6. You over estimate your popularity. I had someone email me from Cincinnati saying their draw was 200-5000 people. If you’re at the point in your career where you can draw 5000 people BY YOURSELF, I think I would have heard of you. That’s a lot of people. Don’t tell me you can draw more than you can. Again, I won’t take you seriously. Or if you tell me you draw well and bring over 200 people but I click your link and you have 100 Facebook likes, I know you’re lying. Facebook likes aren’t always a tell tale sign of how well you’ll draw, but most of the time there’s a pretty strong correlation.
  7. You’re from out of town, don’t know any locals, have never played here, and want a date Sure, you may draw 200 people in your hometown of Milwaukee, but this is Nashville. This is one of the toughest cities to play in. Everyone is a music snob and national touring bands that play to 1000+ people in other cities are playing my 350 cap room. So when you want to come in here, never having played this city before, and get a date at my venue, I’m going to ignore you. Maybe if you know some solid locals I’ll give you a shot, but not on your own.
  8. You ask for a guarantee. On these emails I just say to myself, who do you think you are? I got one email from some band, don’t even know how popular they are because they didn’t give me a link, but they asked for a $200 guarantee to make sure they made it to the next city. I don’t know about other venues, but at mine, the only guarantees we give are for people with booking agents that I know will bring a crowd. Chances are, we’ll loose money on your show if we offer you a guarantee and you bring 3 people out. So no, you do not get a guarantee. You get a door deal and you earn your money.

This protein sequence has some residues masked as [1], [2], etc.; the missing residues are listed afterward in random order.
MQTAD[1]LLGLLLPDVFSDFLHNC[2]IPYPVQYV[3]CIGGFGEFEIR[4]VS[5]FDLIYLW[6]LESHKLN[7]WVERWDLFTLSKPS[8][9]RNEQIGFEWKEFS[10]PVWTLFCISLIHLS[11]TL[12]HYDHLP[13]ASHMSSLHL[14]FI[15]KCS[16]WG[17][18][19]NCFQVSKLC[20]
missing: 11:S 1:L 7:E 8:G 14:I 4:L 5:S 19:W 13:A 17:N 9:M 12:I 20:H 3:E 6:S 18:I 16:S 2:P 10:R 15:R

9. You ask for a weekend date. Weekend dates are the most coveted dates we have. Fridays and Saturdays are reserved for our biggest headliners and the people who are going to draw the largest crowds. If you’re a nobody band from the boonies and you want a Friday night, I’ll laugh your email all the way to the trash. You may think you’re the shit and deserve a weekend show, but you have to prove your worth first.
  10. You tell me about all of your accolades from your hometown. It’s great you’re voted “Middle of Nowhere Missouri’s Best Upcoming Band”, but how does that translate into you being able to sell tickets in Nashville? Again, a lot of this is very Nashville specific, but we have some of the best musicians in the country in this town. It’s hard to turn heads in this city. So you have to be REALLY good to make a splash and just because you’re good in your hometown, doesn’t mean you’re good here.
  11. You write your email very informally. Okay, booking a band isn’t something you need to write a resume and cover letter for. But when you address the email “Yo”, or you don’t capitalize a single word, you forget commas, don’t have any grammar, and misspell words left and right, it comes off as very unprofessional and I don’t take you seriously. 
  12. You give yourself titles to make yourself seem important. I got an email that was for this band, let’s just call them “Band X”. So in the signature it said “John Smith-Senior-Vice President of Band X Management”. That doesn’t impress me, it makes me think you’re some kid trying to fool me into thinking you’re big stuff. Well you’re not so stop trying to fool people.